More than a third of provincial cases announced Thursday came from the Interior

Students at Creston Valley Secondary School put together an art installation of a replica residential school room. (Photo by Kelsey Yates)
Creston students create art installation of residential school room

The replica was decorated with a small bed, school uniform, and notes written with pleas for help

A tent housing a mobile vaccination clinic. (Interior Health/Contributed)
Second dose vaccinations accelerating throughout region: Interior Health

To date, more than 675,000 doses have been administered throughout the region

It happened this week in 1914

June 13 - 19: Compiled by Dave Humphrey from the archived newspapers… Continue reading

Cranbrook Arts has opened the doors of their  new gallery space to the public with their inaugural exhibit, Kootenay’s Best.
‘Kootenay’s Best’ opens Cranbrook Arts’ new gallery

This exhibit has been in the works for the past several months and features the work of more than 50 emerging and established artists from across the Kootenays

FILE – Most lanes remain closed at the Peace Arch border crossing into the U.S. from Canada, where the shared border has been closed for nonessential travel in an effort to prevent the spread of the coronavirus, Thursday, May 7, 2020, in Blaine, Wash. The restrictions at the border took effect March 21, while allowing trade and other travel deemed essential to continue. (AP Photo/Elaine Thompson)
Feds to issue update on border measures for fully vaccinated Canadians, permanent residents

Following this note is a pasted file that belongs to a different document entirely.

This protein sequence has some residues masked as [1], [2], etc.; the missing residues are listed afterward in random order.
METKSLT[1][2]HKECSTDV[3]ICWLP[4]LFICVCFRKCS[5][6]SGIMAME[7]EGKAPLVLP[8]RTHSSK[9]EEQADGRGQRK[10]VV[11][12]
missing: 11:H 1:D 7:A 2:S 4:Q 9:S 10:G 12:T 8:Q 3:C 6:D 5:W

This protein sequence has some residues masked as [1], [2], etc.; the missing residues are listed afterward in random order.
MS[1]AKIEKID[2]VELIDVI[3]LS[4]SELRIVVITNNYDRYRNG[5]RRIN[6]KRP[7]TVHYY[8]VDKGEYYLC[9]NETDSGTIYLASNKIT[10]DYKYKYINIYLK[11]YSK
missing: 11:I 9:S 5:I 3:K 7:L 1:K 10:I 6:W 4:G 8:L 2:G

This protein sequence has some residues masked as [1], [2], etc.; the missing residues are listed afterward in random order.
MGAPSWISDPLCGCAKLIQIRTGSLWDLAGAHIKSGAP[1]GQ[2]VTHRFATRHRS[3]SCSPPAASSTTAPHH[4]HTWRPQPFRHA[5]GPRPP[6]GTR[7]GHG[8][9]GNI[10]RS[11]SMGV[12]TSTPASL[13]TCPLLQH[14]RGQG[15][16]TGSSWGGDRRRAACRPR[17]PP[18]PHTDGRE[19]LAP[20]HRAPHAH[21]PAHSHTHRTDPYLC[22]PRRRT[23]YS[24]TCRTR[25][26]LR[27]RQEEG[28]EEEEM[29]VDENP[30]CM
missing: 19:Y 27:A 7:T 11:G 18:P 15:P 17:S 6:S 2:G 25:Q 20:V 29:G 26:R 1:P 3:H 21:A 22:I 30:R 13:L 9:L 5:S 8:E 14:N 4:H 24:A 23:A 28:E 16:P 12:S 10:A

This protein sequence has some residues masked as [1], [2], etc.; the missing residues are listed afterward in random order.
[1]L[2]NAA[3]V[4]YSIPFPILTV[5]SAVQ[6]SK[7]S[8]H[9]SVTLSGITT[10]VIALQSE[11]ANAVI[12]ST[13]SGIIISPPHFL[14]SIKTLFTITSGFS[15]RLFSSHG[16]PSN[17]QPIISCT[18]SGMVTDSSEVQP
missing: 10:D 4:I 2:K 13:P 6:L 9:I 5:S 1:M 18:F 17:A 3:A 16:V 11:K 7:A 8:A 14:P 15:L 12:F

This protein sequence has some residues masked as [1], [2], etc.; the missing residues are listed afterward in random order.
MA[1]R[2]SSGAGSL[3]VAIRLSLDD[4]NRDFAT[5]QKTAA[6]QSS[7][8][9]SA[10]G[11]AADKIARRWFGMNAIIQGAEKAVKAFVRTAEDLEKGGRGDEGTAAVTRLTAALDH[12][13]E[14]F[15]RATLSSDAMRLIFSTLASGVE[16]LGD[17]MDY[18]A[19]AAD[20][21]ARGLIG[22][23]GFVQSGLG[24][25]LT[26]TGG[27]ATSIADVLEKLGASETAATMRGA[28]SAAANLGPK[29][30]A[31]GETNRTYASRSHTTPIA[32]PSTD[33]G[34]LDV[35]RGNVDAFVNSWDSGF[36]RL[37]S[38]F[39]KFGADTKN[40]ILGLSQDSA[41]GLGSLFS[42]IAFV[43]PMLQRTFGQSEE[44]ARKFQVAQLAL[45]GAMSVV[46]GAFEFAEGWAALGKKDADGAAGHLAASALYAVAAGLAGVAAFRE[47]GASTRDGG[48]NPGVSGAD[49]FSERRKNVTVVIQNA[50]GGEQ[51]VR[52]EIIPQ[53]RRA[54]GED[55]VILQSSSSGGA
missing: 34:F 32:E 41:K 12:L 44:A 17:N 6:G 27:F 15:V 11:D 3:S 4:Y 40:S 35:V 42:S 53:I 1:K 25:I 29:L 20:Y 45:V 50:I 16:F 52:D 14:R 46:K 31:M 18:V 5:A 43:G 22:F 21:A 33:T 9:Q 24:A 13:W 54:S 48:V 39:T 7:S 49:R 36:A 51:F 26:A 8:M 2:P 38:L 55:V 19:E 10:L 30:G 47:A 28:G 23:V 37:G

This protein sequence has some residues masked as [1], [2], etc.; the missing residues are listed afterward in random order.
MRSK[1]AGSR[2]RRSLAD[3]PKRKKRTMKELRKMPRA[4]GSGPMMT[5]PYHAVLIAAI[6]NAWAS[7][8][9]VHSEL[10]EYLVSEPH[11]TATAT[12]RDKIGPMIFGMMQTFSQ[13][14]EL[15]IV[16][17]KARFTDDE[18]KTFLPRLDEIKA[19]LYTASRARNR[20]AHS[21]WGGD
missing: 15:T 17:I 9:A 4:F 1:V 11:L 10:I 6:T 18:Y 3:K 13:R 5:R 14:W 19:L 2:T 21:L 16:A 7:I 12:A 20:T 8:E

Border with U.S. to remain closed to most until at least July 21

A portion of the George Road wildfire burns near Lytton, B.C. in this Friday, June 18, 2021 handout photo. THE CANADIAN PRESS/HO, BC Wildfire Service *MANDATORY CREDIT*
Blaze near Lytton spread across steep terrain, says BC Wildfire Service

Fire began Wednesday and is suspected to be human-caused, but remains under investigation

Blair Lebsack, owner of RGE RD restaurant, poses for a portrait in the dining room, in Edmonton, Friday, June 18, 2021. Canadian restaurants are having to find ways to deal with the rising cost of food. THE CANADIAN PRESS/Jason Franson
Canadian restaurateurs grapple with rising food costs, menu prices expected to rise

Restaurants are a low margin industry, so there’s not a lot of room to work in additional costs

RCMP crest. (Black Press Media files)
Fort St. John man arrested after allegedly inviting sexual touching from children

Two children reported the incident to a trusted adult right away

Barbara Violo, pharmacist and owner of The Junction Chemist Pharmacy, draws up a dose behind vials of both Pfizer-BioNTech and Oxford-AstraZeneca COVID-19 vaccines on the counter, in Toronto, Friday, June 18, 2021. An independent vaccine tracker website founded by a University of Saskatchewan student says just over 20 per cent of eligible Canadians — those 12 years old and above — are now fully vaccinated. THE CANADIAN PRESS/Nathan Denette
At least 20% of eligible Canadians fully vaccinated, 75% with one dose: data

Earlier projections for reopening at this milestone didn’t include Delta variant

This undated file photo provided by Ernie Carswell & Partners shows the home featured in the opening and closing scenes of The Brady Bunch in Los Angeles. Do you know the occupation of Mike Brady, the father in this show about a blended family? (Anthony Barcelo/Ernie Carswell & Partners via AP, File)
QUIZ: A celebration of dad on Father’s Day

How much do you know about famous fathers?

Emily Steele holds up a collage of her son, 16-year-old Elijah-Iain Beauregard who was stabbed and killed in June 2019, outside of Kelowna Law Courts on June 18. (Aaron Hemens/Capital News)
Kelowna woman who fatally stabbed teen facing up to 1.5 years of jail time

Her jail sentence would be followed by an additional one to 1.5 years of supervision

Cpl. Scott MacLeod and Police Service Dog Jago. Jago was killed in the line of duty on Thursday, June 17. (RCMP)
Abbotsford police, RCMP grieve 4-year-old service dog killed in line of duty

Jago killed by armed suspect during ‘high-risk’ incident in Alberta

Most Read